Today we’re welcoming Toronto-based writer and editor Chantal Braganza to Transatlantic as a new client of Stephanie Sinclair’s!
By day she produces stories about social justice for Ontario public broadcaster TVO, and writes about books, food and pop culture in her spare time.
Braganza has reported on jazz icons, bank fraudsters and porn academia, and written personal essays on bilingualism, miscarriage and the cultural history of dunking foods. Her work has been nominated multiple times for National Magazine and Digital Publishing awards, and has appeared in the New York Times Magazine, Hazlitt, the Globe and Mail, Toronto Life, Reader’s Digest, FASHION Magazine and Maisonneuve, among others.
Film/TV rights to Harriet Alida Lye‘s thrilling debut novel, THE HONEY FARM, have sold to Sonya Di Rienzo and Aeschylus Poulos of Hawkeye Pictures. The deal was arranged by Kim Yau of Paradigm on behalf of Stephanie Sinclair.
The novel tells the story of two budding artists who move to a remote farm and begin a romance, as creepy, inexplicable events, possibly orchestrated by the enigmatic woman in charge, start to unfold around them. In the hands of brilliant newcomer Harriet Alida Lye, the natural world is both lovely and menacing, as lushly depicted as the interior lives of her characters. Building to a shocking conclusion, THE HONEY FARM announces the arrival of a bold new voice and offers a thrilling portrait of creation and possession in the natural world.
Hawkeye Pictures is a producer of feature films, tv series, documentaries and digital content. Recent film credits include Sleeping Giant (Cannes Film Festival, Semaine de la Critique); Mary Goes Round (Toronto International Film Festival 2017); and 22 Chaser (2018). The latest project, Propaganda: The Art of Selling Lies, is currently in production.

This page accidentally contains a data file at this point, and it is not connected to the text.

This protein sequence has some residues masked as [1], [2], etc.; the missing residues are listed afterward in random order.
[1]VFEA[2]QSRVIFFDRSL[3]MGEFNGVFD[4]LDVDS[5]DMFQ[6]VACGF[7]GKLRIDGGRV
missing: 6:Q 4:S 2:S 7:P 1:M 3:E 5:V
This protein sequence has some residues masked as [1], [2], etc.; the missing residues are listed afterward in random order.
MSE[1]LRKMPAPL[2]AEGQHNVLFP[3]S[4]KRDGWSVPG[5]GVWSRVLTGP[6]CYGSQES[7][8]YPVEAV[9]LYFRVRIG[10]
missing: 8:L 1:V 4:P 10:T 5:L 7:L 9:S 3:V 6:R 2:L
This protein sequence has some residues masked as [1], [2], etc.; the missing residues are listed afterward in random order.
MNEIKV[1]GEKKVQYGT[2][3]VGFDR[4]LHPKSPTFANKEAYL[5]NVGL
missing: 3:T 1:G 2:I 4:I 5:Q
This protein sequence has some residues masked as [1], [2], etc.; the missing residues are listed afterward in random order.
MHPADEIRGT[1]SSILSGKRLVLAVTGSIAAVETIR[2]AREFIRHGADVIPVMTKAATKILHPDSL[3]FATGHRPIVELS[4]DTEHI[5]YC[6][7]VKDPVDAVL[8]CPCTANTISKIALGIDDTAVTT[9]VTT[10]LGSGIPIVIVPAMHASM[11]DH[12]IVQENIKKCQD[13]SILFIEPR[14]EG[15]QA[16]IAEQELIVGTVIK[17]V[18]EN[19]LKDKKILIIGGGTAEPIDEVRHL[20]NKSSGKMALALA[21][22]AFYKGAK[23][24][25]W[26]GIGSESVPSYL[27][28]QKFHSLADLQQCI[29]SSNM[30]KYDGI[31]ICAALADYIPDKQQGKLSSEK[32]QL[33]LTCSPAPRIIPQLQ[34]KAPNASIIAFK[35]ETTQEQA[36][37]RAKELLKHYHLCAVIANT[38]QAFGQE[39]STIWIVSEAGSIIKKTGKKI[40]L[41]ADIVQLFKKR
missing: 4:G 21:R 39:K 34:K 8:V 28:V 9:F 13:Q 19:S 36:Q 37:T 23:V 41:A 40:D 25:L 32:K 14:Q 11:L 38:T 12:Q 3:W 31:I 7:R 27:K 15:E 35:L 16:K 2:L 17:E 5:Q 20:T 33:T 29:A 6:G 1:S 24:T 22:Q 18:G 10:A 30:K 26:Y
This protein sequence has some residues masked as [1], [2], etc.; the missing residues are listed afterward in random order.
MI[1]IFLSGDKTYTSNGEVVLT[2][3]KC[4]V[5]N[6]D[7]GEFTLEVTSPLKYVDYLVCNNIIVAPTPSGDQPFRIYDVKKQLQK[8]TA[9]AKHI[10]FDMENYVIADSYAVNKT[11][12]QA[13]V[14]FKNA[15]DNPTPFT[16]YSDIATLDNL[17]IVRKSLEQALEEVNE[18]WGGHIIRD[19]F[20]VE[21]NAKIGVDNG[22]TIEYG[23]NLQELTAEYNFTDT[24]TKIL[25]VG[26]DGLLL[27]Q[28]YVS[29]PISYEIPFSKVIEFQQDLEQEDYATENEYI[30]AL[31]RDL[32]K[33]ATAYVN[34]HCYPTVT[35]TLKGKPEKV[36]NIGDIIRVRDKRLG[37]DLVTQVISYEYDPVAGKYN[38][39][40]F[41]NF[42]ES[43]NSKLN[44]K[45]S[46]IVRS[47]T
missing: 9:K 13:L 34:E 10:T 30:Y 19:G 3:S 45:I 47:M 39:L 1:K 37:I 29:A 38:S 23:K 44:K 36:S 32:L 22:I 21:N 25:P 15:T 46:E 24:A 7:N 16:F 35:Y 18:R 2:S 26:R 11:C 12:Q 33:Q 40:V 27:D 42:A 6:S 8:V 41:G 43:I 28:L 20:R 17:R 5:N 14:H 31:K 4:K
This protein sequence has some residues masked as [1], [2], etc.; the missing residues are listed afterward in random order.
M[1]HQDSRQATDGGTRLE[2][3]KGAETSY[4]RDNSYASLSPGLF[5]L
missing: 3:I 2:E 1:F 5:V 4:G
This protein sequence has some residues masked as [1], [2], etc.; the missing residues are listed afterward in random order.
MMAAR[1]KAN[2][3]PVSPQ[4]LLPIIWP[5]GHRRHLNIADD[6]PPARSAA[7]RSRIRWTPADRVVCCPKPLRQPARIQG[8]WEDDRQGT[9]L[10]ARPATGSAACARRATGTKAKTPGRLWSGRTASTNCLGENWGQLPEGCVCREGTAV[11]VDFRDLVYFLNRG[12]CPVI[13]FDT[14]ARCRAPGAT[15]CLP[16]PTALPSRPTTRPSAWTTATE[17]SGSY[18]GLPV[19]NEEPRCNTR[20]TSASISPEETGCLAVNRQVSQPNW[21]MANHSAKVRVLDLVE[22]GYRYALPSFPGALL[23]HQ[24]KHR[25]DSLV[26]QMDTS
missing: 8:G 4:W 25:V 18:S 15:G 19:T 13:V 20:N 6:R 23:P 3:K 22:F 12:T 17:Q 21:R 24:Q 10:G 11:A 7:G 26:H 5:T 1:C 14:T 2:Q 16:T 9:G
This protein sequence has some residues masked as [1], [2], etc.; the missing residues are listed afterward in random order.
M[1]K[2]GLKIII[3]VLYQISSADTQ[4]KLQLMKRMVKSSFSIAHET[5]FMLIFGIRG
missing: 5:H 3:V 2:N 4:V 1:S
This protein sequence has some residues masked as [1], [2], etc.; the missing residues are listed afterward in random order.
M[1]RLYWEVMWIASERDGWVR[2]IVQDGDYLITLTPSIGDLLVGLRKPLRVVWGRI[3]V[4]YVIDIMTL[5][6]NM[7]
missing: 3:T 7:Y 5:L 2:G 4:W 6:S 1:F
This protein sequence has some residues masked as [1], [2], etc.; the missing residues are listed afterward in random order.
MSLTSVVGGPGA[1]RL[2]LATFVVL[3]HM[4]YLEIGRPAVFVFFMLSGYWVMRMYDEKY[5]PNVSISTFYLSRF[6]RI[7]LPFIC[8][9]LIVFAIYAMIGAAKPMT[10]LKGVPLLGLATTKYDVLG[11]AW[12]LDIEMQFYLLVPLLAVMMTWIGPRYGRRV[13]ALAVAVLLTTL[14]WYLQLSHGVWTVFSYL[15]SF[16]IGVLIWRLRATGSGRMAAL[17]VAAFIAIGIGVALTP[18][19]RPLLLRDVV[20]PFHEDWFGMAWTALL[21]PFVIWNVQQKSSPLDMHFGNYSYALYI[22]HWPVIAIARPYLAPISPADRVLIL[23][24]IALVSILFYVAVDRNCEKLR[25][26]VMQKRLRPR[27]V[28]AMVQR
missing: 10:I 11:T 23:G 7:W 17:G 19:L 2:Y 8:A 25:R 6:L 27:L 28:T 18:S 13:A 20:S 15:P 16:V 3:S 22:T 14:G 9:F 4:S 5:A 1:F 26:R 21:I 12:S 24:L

Selected Prepublication praise for Harriet Alida Lye’s THE HONEY FARM (World Rights Available Ex: U.S., Liveright; Canada, Vagrant Press; Australia, Penguin Random House):
Barnes & Noble Discover Pick! Barnesandnoble.com/2018-bn-discover-great-new-writers-selections
“An aura of mystery, faintly tinged with menace, permeates Canadian author Lye’s sensuous debut novel …Lye offers an achingly lyrical excursion into a lost Eden”
“Each lyrical line feels like a gift left at the reader’s altar. A honey-mouthed debut ruminating on creation, possession, and faith.” -Kirkus Reviews
“With a strong command of tone and a haunting sense of atmosphere, Lye’s first novel will transfix readers. At times lyrical, biblical, and otherworldly, The Honey Farm is a suspenseful and well-crafted story.” -Booklist
A Quill & Quire Editor’s Pick- “Lye evokes gothic tropes and an aura of foreboding that recall Shirley Jackson and Daphne du Maurier by way of the tortured Catholicism of Flannery O’Connor.” -Quill and Quire
Selected as an April Top Ten for Loan Stars! “A creepy (in the best way) dark tale set on a remote Ontario Honey farm. For fans of The Poisonwood Bible or the novels of Jane Smiley or Louise Erdrich.”
“The Honey Farm is a delightful and mistily enigmatic story…I am putting The Honey Farm on the 2018 longlist for a ‘Very Best!’ Book Award for fiction.”